Third: The double standards of Arab countries.

We cannot ask that principles be respected when we are the first to refute them. When a movie offensive to Islam is shown in the West, or Muslims there fall victim to discrimination, we get upset and demand that the Muslims’ right to practice their religion be respected. But unfortunately, we in the Arab countries do not respect the rights of our compatriots to practice other religions. Does the Saudi government have the right to object to the Burqa ban in France and demand that the rights of minorities there be respected when it oppresses the Shiites in its own territory, and has sent troops to kill Shiite citizens in Bahrain just because they demonstrated and demanded their rights? Do the Salafists of Egypt have the right to demand the respect of Muslim rights in the West when they consider Egyptian Copts to be second class citizens who may not hold the post of President of the Republic, or that of Army Commander? Can they make demands while they consider members of the Baha’i sect apostate infidels who must repent or be killed? A citizen of Egypt was recently tried and imprisoned for merely being a Shiite. The Egyptian state refuses to acknowledge Baha’i citizens’ rights to practice their own religion. How many times have Muslim extremists attacked Copts for merely wanting to build a church? How many times did extremist clerics demean the Coptic faith, considering Copts to be infidels whose deaths should not be mourned, and barring Muslims from congratulating them during their religious festivities? The charge of demeaning religion in Egypt only applies to those who offend Islam, while those who question the faith of Copts, Shiites and Baha’is are never prosecuted. A few days ago a young Egyptian Copt by the name of Albert Mansour posted the movie that offends the Prophet on his Facebook page; as a result, the whole neighborhood stormed his house and attacked him. When his mother called the police for help, they came not to protect him, but to accuse him of demeaning religion and threw him in prison where the officer in charge encouraged other prisoners to beat him until he suffered a life threatening cut to his throat. What crime did Albert Mansour commit? That he watched an offending movie and posted it on his personal webpage? Millions of Egyptians watched the movie and shared links to it on Facebook without getting arrested. In fact it was Sheikh Khaled Abdullah who first aired the movie on the [Islamist] Al-Nas channel for millions to see. But Albert is a Copt who can be abused for any reason, while Sheikh Khaled Abdullah is an Islamist who can do as he pleases without accountability. Is this the justice that Islam commands us to abide by?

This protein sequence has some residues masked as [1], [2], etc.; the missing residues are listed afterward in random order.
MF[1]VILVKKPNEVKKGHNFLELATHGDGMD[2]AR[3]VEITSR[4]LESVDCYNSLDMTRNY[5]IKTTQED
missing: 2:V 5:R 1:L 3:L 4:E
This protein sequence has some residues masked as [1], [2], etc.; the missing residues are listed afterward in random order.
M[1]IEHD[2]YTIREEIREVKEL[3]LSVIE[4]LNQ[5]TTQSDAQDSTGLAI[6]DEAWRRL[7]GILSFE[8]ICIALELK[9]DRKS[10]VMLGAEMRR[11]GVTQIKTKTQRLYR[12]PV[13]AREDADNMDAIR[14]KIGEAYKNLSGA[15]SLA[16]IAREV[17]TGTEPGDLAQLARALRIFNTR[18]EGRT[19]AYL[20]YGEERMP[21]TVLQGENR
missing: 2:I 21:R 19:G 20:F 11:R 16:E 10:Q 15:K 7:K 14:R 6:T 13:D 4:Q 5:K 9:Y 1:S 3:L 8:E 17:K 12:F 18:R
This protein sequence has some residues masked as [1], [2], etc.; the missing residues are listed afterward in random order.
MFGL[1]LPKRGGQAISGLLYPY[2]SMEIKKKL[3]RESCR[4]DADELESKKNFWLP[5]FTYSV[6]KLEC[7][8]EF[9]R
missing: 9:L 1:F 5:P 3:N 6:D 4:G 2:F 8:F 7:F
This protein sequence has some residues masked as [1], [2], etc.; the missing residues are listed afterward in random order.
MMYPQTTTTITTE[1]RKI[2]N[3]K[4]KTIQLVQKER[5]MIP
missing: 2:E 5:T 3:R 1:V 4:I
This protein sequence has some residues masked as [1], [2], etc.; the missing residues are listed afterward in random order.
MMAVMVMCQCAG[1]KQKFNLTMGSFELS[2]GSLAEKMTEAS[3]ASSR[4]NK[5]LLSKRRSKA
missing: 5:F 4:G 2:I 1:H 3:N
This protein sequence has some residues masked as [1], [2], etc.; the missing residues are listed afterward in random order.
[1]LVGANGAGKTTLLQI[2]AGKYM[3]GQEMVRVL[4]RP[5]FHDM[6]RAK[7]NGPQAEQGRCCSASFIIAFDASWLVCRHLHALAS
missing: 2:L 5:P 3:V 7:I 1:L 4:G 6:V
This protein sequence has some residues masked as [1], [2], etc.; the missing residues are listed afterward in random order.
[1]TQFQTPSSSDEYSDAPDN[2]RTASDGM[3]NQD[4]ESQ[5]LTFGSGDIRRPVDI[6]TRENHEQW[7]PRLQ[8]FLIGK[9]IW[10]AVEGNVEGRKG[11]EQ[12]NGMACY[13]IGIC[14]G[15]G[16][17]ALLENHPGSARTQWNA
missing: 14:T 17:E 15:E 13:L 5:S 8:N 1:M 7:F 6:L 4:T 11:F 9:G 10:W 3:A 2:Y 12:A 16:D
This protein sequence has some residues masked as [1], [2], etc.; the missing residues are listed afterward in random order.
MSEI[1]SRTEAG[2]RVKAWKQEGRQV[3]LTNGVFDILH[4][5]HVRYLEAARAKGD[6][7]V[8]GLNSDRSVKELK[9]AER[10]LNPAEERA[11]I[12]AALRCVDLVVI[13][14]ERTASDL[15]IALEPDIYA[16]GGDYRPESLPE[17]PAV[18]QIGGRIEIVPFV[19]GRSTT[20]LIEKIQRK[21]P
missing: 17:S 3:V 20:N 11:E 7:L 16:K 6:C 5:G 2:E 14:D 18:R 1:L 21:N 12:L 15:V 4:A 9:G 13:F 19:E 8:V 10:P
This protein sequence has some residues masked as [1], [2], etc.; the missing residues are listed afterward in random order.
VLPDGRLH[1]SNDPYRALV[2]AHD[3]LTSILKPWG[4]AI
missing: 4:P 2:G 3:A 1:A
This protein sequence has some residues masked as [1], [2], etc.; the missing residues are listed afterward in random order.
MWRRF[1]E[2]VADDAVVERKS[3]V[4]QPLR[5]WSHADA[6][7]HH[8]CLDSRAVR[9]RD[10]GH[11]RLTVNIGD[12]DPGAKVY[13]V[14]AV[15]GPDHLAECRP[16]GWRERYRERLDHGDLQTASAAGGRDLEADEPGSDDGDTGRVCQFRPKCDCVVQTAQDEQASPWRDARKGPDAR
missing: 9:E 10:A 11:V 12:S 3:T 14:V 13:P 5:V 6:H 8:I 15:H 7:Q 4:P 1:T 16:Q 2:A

Demonstrations spread throughout Egypt to denounce the movie that offended the Prophet, with the participation of Muslims and Copts alike. The Egyptian Church and Coptic associations also issued statements condemning the movie in a wonderful show of Egyptian unity in the defense of the Prophet, but what did the extremists do? They raised banners deriding Copts as cross worshipers, with Sheikh Wagdy Ghoneim saying that the priesthood was an aberration, and describing all Coptic women living abroad as prostitutes. Is this the proper Muslim behavior that we want the world to see? One Muslim cleric, known as Abu Islam, publicly burned and shredded the pages of the bible in front of cameras, saying that he would urinate on it next time. Do we have the right to demand respect for our religious symbols, while we treat the symbols of other religions in such a manner?

Ultimately, our battle to put an end to offenses against Islam is legitimate and we can win it if we do the following:

  1. Muslims must present a civilized model (which Islam demands of us anyway) for the respect of other people’s creeds and rights. We must afford citizens of our countries the right to worship or not; with every citizen choosing his own path, and the state guaranteeing and nurturing the rights of all citizens, regardless of religious affiliation. Only when we respect other people’s religious symbols do we gain the right to defend our own, and our unified moral stance will convince the world’s public opinion to join us in preventing any further offense to Islam.
  2. We must inform Western public opinion about the true nature of Islam. My wish is that a fraction of the ever-increasing Arab oil monies be used to produce world class movies that show the truth about the Prophet, so that the world may become acquainted with Islam’s humanitarian essence.
  3. We must disclose exactly who stands behind the production of films offensive to Islam, and use the Muslim community in the West to boycott the product of any company or institutions that funds offensive movies.
  4. We must resort to specialized Western legal firms to file lawsuits against the makers of movies that are offensive to Islam because they are committing the crime of inciting hatred towards Muslims which is punishable by the laws of all Western countries.

No matter how angry we become, we must always defend the Prophet in a civilized and rational manner that reflects the culture of Islam which has taught the whole world the meaning of tolerance, justice and freedom.